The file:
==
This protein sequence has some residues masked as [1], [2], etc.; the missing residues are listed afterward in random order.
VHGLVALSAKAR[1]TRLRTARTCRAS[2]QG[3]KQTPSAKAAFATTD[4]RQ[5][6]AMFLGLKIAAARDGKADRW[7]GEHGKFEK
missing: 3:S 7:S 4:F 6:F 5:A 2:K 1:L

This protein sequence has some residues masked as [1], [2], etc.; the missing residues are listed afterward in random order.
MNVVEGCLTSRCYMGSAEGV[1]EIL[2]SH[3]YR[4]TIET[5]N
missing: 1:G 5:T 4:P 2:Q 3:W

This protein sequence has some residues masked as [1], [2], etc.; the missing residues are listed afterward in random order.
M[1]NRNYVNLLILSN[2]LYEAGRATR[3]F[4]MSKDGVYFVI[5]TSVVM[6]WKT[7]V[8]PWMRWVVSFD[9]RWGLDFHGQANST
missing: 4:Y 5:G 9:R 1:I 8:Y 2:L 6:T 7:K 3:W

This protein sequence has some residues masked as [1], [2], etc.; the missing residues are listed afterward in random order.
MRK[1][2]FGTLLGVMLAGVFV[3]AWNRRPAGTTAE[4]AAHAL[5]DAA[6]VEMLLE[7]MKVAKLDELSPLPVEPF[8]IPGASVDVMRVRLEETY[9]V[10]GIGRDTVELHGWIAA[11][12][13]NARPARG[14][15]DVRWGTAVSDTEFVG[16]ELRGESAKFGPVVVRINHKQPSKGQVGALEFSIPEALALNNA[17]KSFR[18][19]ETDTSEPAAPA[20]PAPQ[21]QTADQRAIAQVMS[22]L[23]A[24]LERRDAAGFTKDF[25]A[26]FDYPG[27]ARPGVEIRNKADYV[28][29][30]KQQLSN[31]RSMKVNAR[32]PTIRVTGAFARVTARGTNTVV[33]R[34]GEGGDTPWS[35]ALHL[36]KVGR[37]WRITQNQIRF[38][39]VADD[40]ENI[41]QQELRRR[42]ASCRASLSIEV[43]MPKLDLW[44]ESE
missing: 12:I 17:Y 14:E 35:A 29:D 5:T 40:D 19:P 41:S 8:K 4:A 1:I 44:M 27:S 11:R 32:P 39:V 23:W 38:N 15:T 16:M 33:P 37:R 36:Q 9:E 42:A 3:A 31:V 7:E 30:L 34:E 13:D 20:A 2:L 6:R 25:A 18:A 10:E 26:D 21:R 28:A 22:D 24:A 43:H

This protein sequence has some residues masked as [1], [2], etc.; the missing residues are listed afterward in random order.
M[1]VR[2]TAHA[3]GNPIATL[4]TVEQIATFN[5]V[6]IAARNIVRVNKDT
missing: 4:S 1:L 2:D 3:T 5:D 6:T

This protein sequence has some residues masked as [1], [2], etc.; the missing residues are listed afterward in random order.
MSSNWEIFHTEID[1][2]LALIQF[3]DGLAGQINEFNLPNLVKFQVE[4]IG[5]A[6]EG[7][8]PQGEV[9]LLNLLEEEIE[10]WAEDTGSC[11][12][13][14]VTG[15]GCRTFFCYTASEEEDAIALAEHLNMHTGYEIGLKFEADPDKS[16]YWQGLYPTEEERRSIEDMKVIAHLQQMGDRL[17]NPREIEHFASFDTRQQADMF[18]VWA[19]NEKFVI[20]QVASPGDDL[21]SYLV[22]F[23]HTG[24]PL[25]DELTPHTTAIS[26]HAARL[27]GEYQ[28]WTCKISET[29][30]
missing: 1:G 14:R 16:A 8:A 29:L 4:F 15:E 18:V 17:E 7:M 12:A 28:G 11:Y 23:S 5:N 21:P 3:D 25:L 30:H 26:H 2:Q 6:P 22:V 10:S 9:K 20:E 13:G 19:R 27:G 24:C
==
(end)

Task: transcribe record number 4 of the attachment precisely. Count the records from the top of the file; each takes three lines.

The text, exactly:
This protein sequence has some residues masked as [1], [2], etc.; the missing residues are listed afterward in random order.
MRK[1][2]FGTLLGVMLAGVFV[3]AWNRRPAGTTAE[4]AAHAL[5]DAA[6]VEMLLE[7]MKVAKLDELSPLPVEPF[8]IPGASVDVMRVRLEETY[9]V[10]GIGRDTVELHGWIAA[11][12][13]NARPARG[14][15]DVRWGTAVSDTEFVG[16]ELRGESAKFGPVVVRINHKQPSKGQVGALEFSIPEALALNNA[17]KSFR[18][19]ETDTSEPAAPA[20]PAPQ[21]QTADQRAIAQVMS[22]L[23]A[24]LERRDAAGFTKDF[25]A[26]FDYPG[27]ARPGVEIRNKADYV[28][29][30]KQQLSN[31]RSMKVNAR[32]PTIRVTGAFARVTARGTNTVV[33]R[34]GEGGDTPWS[35]ALHL[36]KVGR[37]WRITQNQIRF[38][39]VADD[40]ENI[41]QQELRRR[42]ASCRASLSIEV[43]MPKLDLW[44]ESE
missing: 12:I 17:Y 14:E 35:A 29:D 5:T 40:D 19:P 41:S 8:K 4:A 1:I 44:M 27:S 11:R 32:P 39:V 23:W 38:N 15:T 16:M 33:P 37:R 36:Q 9:E 42:A 3:A 31:V 7:E 30:L 34:E 13:D 20:A 2:L 6:R 25:A 18:A 10:E 26:D 21:R 28:A 22:D 24:A 43:H